Lent 5 March 21, 2010

Isaiah 43:16-21                                                                  

Philippians 3:4b-14                                                            

John 12:1-8

 “You always have the poor with you, but you do not always have me.” – John 12:8

I am tired. The other day I was visiting with an old friend, a man my age. How are you, he asked. I’m exhausted, I said. And I began to cry.

Well, part of that exhaustion is that we’re coming up to Holy Week and Easter, and clergy are always exhausted getting ready for the string of demanding liturgies at this time of year. Part of it is also that on top of all those services we’ve added the whole Come and See evangelism project for Easter. And, of course, God has seen fit, as he does most years, to put the Crucifixion and Resurrection right in the middle of income tax time and cleaning up the garden for spring. So, exhaustion is to be expected. As Anne reminds me, it’s an annual thing.

But part of my exhaustion is also a participation in your exhaustion. Someone said to me recently, “You get around in your job, don’t you.” And indeed I do. You might say that “getting around” is my job. The old word for the parish priest was parson, which comes from person. The parson was the “person” of the village, who got around and visited everyone and gathered up their thoughts and prayers and lives on his heart, to offer them to God. The other part of his job was carrying God on his heart to offer God to his people – equally important, and something that can get lost in a priest’s daily busyness.


And so I gather up your exhaustion and it becomes mine. The exhaustion of families holding multiple jobs, struggling to make ends meet. The exhaustion of over-programmed childhoods with sports and dance and lessons and long bus rides and homework and tests. The exhaustion of navigating the health

care system, serving on committees in the schools and community. The exhaustion simply of living in this world of multiple crises and problems, politicians who can’t come together to get things done, a future full of global threats and tectonic shifts beyond our control. To be exhausted is not, then, a failure in “self care.” It is inherent in the vocation of a priest of the Church.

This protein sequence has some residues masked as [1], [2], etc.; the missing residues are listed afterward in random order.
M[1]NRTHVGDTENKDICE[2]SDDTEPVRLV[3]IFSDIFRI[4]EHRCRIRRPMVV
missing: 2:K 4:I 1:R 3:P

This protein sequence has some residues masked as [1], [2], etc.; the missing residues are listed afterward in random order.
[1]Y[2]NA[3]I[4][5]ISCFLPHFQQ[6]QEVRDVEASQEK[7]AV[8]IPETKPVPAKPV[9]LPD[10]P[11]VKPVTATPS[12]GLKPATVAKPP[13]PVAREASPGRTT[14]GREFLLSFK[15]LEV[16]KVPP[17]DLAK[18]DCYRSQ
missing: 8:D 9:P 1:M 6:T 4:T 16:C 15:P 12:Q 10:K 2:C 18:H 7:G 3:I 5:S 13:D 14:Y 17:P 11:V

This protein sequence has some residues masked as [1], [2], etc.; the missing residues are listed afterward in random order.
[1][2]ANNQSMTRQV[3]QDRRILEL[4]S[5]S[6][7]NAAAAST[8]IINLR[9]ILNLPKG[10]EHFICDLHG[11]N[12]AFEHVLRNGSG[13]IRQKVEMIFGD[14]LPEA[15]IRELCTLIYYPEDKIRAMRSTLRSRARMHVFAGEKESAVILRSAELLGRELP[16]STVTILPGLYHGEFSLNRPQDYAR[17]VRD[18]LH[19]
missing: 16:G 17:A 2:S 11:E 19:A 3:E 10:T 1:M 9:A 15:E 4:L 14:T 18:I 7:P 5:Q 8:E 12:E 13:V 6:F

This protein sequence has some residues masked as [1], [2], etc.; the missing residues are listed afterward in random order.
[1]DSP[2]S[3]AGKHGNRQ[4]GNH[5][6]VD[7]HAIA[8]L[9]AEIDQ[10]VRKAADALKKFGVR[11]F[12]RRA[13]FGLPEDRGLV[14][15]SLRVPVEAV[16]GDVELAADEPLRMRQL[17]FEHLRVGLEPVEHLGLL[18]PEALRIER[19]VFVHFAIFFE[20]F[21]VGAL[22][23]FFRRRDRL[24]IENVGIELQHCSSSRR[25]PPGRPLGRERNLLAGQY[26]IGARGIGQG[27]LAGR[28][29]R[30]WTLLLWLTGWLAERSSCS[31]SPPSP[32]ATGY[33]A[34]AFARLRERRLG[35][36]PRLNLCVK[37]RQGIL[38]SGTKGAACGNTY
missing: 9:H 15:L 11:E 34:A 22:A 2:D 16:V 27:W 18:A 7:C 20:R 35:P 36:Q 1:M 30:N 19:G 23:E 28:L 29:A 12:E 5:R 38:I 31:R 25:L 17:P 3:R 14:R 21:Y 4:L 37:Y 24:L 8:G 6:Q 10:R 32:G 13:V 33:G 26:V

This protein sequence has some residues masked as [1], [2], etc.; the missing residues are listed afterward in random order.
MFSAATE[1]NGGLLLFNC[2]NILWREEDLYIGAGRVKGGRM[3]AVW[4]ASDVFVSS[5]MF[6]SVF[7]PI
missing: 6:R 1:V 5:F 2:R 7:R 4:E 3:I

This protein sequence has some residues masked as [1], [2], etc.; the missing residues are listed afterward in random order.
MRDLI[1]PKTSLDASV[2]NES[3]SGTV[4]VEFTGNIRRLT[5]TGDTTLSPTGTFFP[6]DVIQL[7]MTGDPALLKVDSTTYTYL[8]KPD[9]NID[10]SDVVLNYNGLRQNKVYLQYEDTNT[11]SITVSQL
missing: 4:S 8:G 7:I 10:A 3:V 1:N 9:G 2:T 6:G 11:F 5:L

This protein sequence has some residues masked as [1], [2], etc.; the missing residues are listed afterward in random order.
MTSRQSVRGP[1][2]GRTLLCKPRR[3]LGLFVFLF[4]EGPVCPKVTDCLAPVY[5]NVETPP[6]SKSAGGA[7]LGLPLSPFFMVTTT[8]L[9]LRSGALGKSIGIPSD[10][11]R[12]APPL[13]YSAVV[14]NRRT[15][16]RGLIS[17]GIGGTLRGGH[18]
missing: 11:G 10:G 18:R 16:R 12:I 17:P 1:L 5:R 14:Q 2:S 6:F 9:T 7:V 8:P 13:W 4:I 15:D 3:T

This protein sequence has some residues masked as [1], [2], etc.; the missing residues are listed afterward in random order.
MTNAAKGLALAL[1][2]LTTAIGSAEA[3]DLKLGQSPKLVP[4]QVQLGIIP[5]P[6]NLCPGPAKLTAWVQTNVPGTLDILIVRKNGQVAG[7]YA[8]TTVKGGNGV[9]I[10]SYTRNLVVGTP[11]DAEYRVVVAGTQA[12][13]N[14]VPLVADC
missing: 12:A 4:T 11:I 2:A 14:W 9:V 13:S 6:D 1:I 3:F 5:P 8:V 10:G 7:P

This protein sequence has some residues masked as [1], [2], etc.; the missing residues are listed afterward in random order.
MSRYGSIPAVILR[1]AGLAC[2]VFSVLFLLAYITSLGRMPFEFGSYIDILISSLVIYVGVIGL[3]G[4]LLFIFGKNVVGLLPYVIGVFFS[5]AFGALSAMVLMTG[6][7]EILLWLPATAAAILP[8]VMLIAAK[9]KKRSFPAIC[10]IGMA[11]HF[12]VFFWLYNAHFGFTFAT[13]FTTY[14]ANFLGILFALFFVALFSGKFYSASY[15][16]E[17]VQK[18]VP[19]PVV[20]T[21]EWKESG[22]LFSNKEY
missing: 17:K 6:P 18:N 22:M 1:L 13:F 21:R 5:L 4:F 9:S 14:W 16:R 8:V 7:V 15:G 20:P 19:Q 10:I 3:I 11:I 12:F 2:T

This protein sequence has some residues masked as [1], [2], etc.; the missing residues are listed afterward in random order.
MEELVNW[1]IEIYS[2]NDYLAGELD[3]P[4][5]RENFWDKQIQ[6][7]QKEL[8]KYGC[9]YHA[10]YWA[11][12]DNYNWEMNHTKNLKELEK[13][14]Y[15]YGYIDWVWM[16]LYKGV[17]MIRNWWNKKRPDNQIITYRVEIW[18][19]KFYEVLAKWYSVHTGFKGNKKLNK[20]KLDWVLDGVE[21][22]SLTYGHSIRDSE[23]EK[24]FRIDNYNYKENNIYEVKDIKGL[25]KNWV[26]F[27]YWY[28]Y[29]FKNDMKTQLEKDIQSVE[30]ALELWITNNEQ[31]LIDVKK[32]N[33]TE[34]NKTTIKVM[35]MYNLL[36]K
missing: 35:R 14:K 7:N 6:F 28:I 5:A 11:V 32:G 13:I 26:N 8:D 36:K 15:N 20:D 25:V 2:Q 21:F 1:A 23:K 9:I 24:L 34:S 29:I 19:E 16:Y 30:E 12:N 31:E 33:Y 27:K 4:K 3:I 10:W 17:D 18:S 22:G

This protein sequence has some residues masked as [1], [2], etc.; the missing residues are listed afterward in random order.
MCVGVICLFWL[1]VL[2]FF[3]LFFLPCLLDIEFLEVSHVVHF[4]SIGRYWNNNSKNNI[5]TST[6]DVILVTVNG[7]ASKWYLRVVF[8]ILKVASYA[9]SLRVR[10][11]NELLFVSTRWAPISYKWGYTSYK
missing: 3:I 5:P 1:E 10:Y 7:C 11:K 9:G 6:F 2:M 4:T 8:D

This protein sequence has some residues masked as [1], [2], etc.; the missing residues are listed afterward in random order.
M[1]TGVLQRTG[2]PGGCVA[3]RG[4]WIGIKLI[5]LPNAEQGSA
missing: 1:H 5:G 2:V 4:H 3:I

But here is this gospel reading for today. And it’s a strange one, really. Six days before the Passover – coming up on Maundy Thursday and Good Friday, in other words – and in Bethany, a village just across the Kidron valley from Jerusalem, Jesus is visiting the home of his friends, the sisters Mary and Martha and their brother Lazarus. Mary and Martha we may remember from the story in Luke (10:38-42) where Martha plays the role of the active, anxious sister, bustling about to serve Jesus, while Mary takes what Jesus calls the “better part,” the contemplative role of sitting, listening at Jesus’s feet.

Today’s story is sort of an echo of that earlier episode. Again, Martha is serving the meal, Mary is at Jesus’s feet. But there is an added dimension: that of death. For one thing, Lazarus is there, and Jesus had just raised him from death. For another, Mary anoints Jesus’s feet with a costly perfumed ointment used to anoint bodies at their burial – a look forward at what is to come on Easter morning, when Mary is among the women who go to the tomb to anoint Jesus’s body. And then there is Judas, criticizing Mary for not using the money for the poor. St. John tells us in an aside that Judas has a self-interest in this, since he was accustomed to steal from the common purse. But there are hints elsewhere in the gospels that Judas became disillusioned with his Master because Jesus failed to embrace the revolution of social activism that he desired.

So this reading speaks to what underlies our exhaustion today, the exhaustion of our world, of our times. “You always have the poor with you, but you do not always have me.” Jesus is not criticizing concern for the poor or social action to improve their lot. A “preferential option for the poor,” as it’s come to be called, is central to the Gospel Jesus came to proclaim. Rather, I think, his words point to the fact that if we try to take on the world’s burdens – or even our own burdens – all by ourselves, starting with ourselves, as things to be solved on our own terms and through our own control, then we will fail, exhausting and despairing, in our efforts.

Whereas if we start with Jesus, with a simple, deep and contemplative love for him, union with him, then our service and love of others, of “the poor,” will follow in a way that does not exhaust us, that leads not to failure but to the kingdom of God. I say these words to you because I think they are what this reading points to, not because I’m very good at heeding them myself. We are all terribly caught up in a world of doing. We are most of us no good at all at contemplating. Even in our churches, we have all these projects and activities, we’re always whipping up more, but whom do we ever see simply spending time in contemplative prayer before the icon of Jesus the Teacher, before the tabernacle of the Blessed Sacrament? We had a workshop that lots of people turned out for to make Anglican rosaries. But who just sits any more, praying the rosary?

“You always have the poor with you,” and yes, we need to do something about them. But especially as we enter this holiest time of the year, Jesus invites us just to sit with him — but you do not always have me – to anoint his feet with our love, to let him take our burdens on his heart. As Holy Week and Easter will remind us, Christianity at its center is not about our actions or even our intentions. It is about Jesus and his love for us. Jesus who died for us, and rose again to open to us the way of everlasting life.

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